We used platelet lysate (PL). What’s that? Basically, removing the healing growth factors from her blood platelets and then using highly specific ultrasound and x-ray guided injections of these to help the nerves heal. To learn more about PL, see my video below:

The procedure we used is called nerve hydrodissection. To see what that looks like, see my video below:

What Else Was Wrong with the Foot?

When the foot gets enough trauma to cause a fracture, more likely than not, there are damaged ligaments. However, the medical system suffers from what I call “the bright shiny object syndrome” where everyone focuses on the fractures and misses the ligament injuries. I can’t tell you how many times I have seen this happen.

For Madison, there were several ligament injuries in her foot and ankle that needed to be treated. These loose ligaments allowed various bones and joints to move around too much, thus causing trauma and pain to the joints as well as further irritating the damaged nerve in the foot. These damaged ligaments were treated with platelet-rich plasma injection under precise ultrasound guidance. To learn more about how this ligament healing works, see my video below:

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How Is Madison Doing?

She’s off of her medications and she describes her pain as decreased by 80%. Her activity has also increased. Her progress, likely due to her age has been swift.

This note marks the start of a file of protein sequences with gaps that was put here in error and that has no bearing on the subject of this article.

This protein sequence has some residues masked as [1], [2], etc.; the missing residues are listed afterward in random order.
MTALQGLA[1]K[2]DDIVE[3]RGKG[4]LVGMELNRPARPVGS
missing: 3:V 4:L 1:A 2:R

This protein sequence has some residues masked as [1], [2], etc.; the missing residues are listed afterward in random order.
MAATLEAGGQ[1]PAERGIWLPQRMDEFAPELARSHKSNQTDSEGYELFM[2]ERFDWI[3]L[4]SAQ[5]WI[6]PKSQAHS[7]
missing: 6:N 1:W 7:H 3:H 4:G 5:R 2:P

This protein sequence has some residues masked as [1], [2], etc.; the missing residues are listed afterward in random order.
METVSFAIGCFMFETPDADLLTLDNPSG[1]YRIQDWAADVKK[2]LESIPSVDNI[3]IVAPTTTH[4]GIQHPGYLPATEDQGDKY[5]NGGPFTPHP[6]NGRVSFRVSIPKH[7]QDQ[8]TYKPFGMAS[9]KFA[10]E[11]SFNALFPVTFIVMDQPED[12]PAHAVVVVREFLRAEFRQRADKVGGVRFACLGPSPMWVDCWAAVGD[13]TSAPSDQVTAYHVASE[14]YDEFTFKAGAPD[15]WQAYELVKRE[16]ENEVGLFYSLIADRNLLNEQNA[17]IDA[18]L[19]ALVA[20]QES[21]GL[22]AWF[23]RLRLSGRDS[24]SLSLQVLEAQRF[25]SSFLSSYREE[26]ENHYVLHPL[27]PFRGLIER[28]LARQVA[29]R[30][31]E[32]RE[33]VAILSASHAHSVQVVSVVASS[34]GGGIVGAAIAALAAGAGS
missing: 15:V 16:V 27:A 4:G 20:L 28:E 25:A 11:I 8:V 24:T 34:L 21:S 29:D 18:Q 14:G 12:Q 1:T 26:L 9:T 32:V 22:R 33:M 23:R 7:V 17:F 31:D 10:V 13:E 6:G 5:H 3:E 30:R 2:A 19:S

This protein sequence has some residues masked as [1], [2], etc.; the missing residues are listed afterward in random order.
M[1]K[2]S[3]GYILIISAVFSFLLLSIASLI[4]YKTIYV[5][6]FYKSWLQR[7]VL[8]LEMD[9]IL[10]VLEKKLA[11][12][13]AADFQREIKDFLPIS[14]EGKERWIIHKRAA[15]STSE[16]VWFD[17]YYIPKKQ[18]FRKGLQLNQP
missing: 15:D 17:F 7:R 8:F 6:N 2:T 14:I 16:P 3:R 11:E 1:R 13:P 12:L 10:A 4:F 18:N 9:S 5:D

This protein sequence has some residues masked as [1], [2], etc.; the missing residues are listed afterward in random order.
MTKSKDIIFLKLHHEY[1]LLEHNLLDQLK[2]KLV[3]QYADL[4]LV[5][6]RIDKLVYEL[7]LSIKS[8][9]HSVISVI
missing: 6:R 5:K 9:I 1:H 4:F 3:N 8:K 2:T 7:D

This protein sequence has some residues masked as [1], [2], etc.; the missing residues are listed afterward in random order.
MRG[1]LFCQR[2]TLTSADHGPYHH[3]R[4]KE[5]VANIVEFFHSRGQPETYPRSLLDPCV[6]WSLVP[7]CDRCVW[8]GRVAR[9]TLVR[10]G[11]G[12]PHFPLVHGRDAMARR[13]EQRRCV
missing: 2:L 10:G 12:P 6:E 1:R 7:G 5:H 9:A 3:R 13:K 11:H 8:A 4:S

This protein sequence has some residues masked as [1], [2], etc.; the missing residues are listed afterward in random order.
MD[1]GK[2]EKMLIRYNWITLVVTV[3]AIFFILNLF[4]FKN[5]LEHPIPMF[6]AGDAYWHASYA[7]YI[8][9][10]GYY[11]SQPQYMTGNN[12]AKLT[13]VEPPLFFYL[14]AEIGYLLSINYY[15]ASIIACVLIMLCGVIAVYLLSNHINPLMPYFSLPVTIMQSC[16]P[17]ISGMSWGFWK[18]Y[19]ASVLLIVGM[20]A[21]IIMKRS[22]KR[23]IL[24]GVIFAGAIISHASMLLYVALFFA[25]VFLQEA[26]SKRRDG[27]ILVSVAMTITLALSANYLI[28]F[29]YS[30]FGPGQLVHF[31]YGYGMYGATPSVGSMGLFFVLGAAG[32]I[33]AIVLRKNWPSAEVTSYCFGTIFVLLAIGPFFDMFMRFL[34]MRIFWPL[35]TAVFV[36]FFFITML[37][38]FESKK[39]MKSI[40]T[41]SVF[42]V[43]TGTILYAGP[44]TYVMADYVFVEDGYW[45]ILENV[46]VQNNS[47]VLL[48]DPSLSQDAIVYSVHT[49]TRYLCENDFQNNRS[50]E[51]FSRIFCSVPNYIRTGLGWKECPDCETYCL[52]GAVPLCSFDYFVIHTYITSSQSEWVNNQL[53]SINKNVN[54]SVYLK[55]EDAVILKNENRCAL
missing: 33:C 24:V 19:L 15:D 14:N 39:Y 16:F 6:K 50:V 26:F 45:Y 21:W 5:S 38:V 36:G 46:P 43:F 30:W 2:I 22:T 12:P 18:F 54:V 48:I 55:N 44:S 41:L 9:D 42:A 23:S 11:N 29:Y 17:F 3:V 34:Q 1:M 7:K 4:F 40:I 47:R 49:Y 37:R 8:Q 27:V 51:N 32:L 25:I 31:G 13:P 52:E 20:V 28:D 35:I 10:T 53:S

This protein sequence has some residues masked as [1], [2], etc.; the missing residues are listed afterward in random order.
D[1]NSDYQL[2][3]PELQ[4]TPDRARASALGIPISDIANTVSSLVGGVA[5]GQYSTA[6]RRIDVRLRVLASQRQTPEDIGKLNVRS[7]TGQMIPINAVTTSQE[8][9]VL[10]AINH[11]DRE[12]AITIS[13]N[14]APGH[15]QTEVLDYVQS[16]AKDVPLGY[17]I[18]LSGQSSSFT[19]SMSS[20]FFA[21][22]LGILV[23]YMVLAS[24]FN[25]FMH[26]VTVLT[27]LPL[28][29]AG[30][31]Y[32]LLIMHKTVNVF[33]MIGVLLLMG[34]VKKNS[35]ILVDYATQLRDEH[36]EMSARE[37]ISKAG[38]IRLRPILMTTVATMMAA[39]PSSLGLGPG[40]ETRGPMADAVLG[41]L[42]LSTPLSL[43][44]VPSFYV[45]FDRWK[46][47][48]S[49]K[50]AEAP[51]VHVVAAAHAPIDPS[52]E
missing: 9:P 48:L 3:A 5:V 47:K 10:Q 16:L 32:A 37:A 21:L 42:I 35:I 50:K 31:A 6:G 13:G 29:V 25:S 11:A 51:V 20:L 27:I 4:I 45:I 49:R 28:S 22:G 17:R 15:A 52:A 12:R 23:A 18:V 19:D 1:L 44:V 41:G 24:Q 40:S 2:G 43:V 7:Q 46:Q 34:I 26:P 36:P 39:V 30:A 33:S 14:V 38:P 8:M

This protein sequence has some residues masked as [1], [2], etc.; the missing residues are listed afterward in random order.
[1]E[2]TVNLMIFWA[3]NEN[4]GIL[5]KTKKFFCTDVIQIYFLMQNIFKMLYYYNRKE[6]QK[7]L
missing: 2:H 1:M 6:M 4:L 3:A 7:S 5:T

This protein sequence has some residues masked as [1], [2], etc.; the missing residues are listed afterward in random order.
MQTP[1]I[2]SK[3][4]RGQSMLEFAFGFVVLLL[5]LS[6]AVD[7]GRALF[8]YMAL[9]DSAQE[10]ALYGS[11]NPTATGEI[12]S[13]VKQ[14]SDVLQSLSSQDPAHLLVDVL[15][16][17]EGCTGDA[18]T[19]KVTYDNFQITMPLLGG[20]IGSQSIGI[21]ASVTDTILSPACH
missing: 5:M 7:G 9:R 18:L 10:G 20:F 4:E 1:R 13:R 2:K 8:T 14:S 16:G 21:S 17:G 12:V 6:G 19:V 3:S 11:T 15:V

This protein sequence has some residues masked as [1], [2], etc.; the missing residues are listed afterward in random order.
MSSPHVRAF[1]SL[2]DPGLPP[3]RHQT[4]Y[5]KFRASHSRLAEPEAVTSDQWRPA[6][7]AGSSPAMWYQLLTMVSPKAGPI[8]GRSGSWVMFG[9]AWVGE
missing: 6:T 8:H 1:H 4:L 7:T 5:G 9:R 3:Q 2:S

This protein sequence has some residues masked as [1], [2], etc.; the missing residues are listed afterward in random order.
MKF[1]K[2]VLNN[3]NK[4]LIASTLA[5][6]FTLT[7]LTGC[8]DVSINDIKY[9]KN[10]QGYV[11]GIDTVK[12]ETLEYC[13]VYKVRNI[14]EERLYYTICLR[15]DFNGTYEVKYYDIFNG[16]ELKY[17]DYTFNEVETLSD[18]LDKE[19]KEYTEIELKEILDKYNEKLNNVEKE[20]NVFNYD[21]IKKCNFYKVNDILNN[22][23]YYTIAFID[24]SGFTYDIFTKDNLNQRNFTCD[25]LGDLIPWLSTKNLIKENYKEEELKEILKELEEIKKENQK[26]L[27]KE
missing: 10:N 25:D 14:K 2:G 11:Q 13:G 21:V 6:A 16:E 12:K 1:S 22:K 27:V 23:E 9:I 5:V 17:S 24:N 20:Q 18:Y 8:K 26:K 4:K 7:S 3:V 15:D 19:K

Why Was ALL of This Missed by the Famous Children’s Hospital?

Why weren’t procedures like the ones we did offered by this famous hospital? Why were Madison and her parents forced into medications when all of this could have been easily identified and fixed within the first 6 months of injury? Let’s explore that here.

First, the ability to perform an exam to identify all of these problems is not common. While the average orthopedic surgeon is an expert at treating fractures, there is little experience in finding loose ligaments. Then we have hyperspecialization. Meaning the foot and ankle guy can’t perform a low back exam to save their life. Finally, we have the issue of this type of experience being concentrated in private practices. Meaning the big hospitals are literally a decade to two behind in offering these therapies.

The upshot? We’re glad that we could help Madison avoid taking medications for the rest of her life. If you know someone who has been diagnosed with CRPS, let them know about what can be done and we’ll be happy to see if we can help!

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NOTE: This blog post provides general information to help the reader better understand regenerative medicine, musculoskeletal health, and related subjects. All content provided in this blog, website, or any linked materials, including text, graphics, images, patient profiles, outcomes, and information, are not intended and should not be considered or used as a substitute for medical advice, diagnosis, or treatment. Please always consult with a professional and certified healthcare provider to discuss if a treatment is right for you.